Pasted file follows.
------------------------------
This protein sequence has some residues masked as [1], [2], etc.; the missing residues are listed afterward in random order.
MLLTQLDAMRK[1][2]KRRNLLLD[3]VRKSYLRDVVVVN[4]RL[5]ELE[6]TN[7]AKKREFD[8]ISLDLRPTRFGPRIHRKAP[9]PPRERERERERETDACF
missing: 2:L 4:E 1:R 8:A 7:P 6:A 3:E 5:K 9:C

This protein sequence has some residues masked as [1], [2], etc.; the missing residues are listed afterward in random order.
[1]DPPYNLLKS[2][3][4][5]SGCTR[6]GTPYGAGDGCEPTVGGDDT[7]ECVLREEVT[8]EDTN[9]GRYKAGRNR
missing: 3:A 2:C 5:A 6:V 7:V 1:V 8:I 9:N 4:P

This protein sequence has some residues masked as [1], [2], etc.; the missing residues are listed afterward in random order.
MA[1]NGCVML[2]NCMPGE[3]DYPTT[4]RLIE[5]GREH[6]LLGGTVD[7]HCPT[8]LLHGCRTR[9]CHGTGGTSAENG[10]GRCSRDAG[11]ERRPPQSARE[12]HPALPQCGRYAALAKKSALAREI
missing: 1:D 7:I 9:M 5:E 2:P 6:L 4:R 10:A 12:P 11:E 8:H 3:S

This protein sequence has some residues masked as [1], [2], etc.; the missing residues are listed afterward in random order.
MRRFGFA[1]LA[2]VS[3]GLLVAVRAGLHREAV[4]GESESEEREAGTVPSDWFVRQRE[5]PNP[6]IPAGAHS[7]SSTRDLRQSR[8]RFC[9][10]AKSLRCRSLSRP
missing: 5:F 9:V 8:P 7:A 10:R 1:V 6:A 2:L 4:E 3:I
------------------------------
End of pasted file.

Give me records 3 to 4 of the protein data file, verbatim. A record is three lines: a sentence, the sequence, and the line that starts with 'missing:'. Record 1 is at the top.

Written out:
This protein sequence has some residues masked as [1], [2], etc.; the missing residues are listed afterward in random order.
MA[1]NGCVML[2]NCMPGE[3]DYPTT[4]RLIE[5]GREH[6]LLGGTVD[7]HCPT[8]LLHGCRTR[9]CHGTGGTSAENG[10]GRCSRDAG[11]ERRPPQSARE[12]HPALPQCGRYAALAKKSALAREI
missing: 1:D 7:I 9:M 5:E 2:P 6:L 4:R 10:A 12:P 11:E 8:H 3:S

This protein sequence has some residues masked as [1], [2], etc.; the missing residues are listed afterward in random order.
MRRFGFA[1]LA[2]VS[3]GLLVAVRAGLHREAV[4]GESESEEREAGTVPSDWFVRQRE[5]PNP[6]IPAGAHS[7]SSTRDLRQSR[8]RFC[9][10]AKSLRCRSLSRP
missing: 5:F 9:V 8:P 7:A 10:R 1:V 6:A 2:L 4:E 3:I